The results of the evaluation were presented to the World Conference on Tobacco or Health, currently being staged in Abu Dhabi.

CCV CEO Todd Harper was quoted as saying that the evaluation would confirm the tobacco industry’s worst fears about the effectiveness of standardized packaging. “What we can expect now is the tobacco industry will increase their efforts globally to try and persuade government to try and not introduce plain packaging,” he said.

Scary packs incite quit attempt – but not this year

| March 19, 2015

Graphic health warnings on cigarette packs have been met with a mixed reception in Namibia, where they are now a requirement under an amendment to the Tobacco Control Act 2010, according to a story in The Namibian.

Some smokers who spoke to the newspaper were quoted as saying they were definitely scared and some made promises to quit when they saw the packaging.

But others said their addiction to smoking overrode their fear and they would continue to buy cigarettes anyway.

Sitting in the middle, perhaps, is 36-year-old John Karumba, who has been smoking for the past seven years and who says he changes the “casing” so that he doesn’t have to look at the scary graphics.

And one smoker, identified only as Charlie, has a short-term strategy at least. Because shops still have stocks of pre-graphic-image products, he makes sure that he asks for the ones in the old packs that do not have the graphic images.

Charlie probably summed up the attitudes of a lot of smokers who are seen as wanting to quit. “It is very discouraging to see those photos,” he said. “But I will not stop smoking now, maybe next year.”

SMI to lose CFO and COO next month

| March 19, 2015

Schweitzer-Mauduit International said yesterday that its executive vice president, CFO and treasurer Jeffrey A. Cook would retire on April 3, while its COO Stephen Dunmead would resign from the company on April 15, according to a Thomson Reuters story relayed by the TMA.

The company said Bob Cardin, the company’s controller, would assume the role of acting CFO and report to CEO Frederic Villoutreix until a permanent replacement was found for Cook.

There were no immediate plans to replace Dunmead, whose responsibilities would be assumed by Villoutreix.

“I am very appreciative of the contributions made by Mr. Cook and Mr. Dunmead during their respective tenures at SWM and wish them well in their future endeavors,” said Villoutreix.

Trade minister tries to brush away TPPA fears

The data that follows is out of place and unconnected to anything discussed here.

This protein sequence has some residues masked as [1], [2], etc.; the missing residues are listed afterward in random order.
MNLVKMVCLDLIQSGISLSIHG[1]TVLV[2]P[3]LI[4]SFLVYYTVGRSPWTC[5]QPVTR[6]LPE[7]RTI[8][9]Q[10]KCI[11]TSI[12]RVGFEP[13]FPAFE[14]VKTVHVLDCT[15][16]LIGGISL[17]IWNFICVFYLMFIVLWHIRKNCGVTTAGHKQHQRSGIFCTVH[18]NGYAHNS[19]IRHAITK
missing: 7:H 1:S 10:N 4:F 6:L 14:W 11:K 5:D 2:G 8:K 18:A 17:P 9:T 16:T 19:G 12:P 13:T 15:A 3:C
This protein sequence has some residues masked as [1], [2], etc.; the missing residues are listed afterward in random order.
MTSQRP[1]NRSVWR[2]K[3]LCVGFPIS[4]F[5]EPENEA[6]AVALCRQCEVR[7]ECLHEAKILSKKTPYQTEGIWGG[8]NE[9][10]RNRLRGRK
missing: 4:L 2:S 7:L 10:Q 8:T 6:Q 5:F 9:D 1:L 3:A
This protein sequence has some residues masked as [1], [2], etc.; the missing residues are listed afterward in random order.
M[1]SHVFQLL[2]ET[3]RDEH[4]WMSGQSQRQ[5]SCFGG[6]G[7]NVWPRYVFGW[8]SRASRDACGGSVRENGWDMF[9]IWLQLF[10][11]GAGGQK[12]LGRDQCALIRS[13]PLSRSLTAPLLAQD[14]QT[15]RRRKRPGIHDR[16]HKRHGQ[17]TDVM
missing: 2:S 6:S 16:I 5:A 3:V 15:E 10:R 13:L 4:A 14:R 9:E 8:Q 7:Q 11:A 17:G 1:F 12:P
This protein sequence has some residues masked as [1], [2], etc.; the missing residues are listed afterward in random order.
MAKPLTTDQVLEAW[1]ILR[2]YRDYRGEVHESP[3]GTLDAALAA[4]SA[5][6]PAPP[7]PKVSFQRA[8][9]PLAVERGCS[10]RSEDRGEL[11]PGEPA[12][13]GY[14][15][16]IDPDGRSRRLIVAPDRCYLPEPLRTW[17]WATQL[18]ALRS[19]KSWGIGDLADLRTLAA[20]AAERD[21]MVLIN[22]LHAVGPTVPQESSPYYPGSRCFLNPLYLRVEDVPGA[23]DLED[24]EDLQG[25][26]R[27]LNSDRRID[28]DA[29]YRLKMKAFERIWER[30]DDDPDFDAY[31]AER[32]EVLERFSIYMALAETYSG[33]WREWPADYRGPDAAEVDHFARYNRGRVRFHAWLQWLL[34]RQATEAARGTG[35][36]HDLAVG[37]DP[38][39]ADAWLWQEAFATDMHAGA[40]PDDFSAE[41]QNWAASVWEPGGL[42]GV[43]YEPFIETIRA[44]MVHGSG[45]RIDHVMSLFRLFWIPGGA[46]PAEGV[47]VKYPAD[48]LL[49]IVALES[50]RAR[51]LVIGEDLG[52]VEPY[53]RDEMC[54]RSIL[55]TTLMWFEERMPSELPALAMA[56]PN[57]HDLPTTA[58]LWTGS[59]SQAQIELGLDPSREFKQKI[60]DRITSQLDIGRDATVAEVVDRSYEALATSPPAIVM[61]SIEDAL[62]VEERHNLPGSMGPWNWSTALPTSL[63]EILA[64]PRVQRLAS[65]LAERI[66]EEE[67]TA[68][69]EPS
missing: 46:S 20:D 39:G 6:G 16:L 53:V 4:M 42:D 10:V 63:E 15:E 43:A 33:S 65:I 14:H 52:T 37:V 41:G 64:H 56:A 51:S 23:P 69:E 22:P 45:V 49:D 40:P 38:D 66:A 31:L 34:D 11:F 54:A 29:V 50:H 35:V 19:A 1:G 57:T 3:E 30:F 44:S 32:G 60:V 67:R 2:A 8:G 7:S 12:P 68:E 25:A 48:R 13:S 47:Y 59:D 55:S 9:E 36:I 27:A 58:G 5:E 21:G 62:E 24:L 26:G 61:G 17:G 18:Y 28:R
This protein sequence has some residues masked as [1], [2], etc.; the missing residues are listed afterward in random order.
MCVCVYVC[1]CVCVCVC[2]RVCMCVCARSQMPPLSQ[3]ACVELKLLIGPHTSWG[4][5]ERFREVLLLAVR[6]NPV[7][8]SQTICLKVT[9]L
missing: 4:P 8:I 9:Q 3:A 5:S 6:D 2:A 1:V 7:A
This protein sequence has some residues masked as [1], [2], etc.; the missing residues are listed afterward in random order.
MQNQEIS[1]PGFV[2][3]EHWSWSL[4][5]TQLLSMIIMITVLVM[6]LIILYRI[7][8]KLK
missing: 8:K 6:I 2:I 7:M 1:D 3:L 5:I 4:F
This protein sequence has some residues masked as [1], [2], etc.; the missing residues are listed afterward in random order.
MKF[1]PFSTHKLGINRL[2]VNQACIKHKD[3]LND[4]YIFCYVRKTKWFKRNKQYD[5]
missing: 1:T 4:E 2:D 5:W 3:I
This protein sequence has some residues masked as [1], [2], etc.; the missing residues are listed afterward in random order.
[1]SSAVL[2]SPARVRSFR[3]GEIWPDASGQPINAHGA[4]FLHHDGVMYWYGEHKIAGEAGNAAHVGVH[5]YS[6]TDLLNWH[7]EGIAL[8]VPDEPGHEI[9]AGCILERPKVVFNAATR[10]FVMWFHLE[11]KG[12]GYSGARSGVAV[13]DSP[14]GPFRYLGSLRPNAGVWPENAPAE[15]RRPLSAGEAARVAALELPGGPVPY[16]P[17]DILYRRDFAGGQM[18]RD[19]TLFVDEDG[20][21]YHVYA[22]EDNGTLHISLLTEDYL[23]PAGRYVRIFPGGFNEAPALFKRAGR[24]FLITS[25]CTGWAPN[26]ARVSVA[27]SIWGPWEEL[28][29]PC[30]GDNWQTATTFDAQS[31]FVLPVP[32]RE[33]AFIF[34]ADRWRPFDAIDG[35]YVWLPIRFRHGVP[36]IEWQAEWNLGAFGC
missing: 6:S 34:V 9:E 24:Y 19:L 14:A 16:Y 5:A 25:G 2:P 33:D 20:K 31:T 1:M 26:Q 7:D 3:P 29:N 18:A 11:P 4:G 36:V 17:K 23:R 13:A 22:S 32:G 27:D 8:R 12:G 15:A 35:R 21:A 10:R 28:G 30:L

| March 18, 2015

Australia’s Trade Minister Andrew Robb has described concerns raised by diverse groups about the proposed Trans-Pacific Partnership Agreement (TPPA) as a “scare campaign” that is “designed to frighten people about any sort of trade agreement”, according to an Australian Broadcasting Corporation (ABC) story relayed by the TMA.

The agreement is being negotiated in secret by representatives of Australia, Brunei Darussalam, Canada, Chile, Japan, Malaysia, Mexico, New Zealand, Peru, Singapore, the US and Vietnam.

Medical doctors have previously raised concerns about the TPPA, saying that while the Australian government has stated it would not enter into an agreement that compromised public health, independent assessment of the implications for public health was severely limited by lack of transparency in the negotiations.

In an interview with the ABC, Robb said he had not made a decision on whether to support the inclusion of an Investor-State Dispute Settlement or ISDS mechanism in the TPPA.

The ISDS mechanism would allow a corporation to sue a government if legislation affected the company’s profitability.

“We want provisions that mean that governments can take public health policy decisions or environmental decisions and not be subject to the ISDS, now that’s pretty straightforward,” he said.

But consumer group Choice and Australian food manufacturing company Dick Smith said the inclusion of an ISDS in the TPPA could see the Australian government sued over planned changes to food labeling laws.

Meanwhile, the Australian Industry (AI) Group is concerned that once the deal is signed it cannot be amended.

The AI Group has lobbied the government to have greater access to the negotiations. Robb maintains the government has held 1,000 consultations with groups including Choice, the AI Group and unions.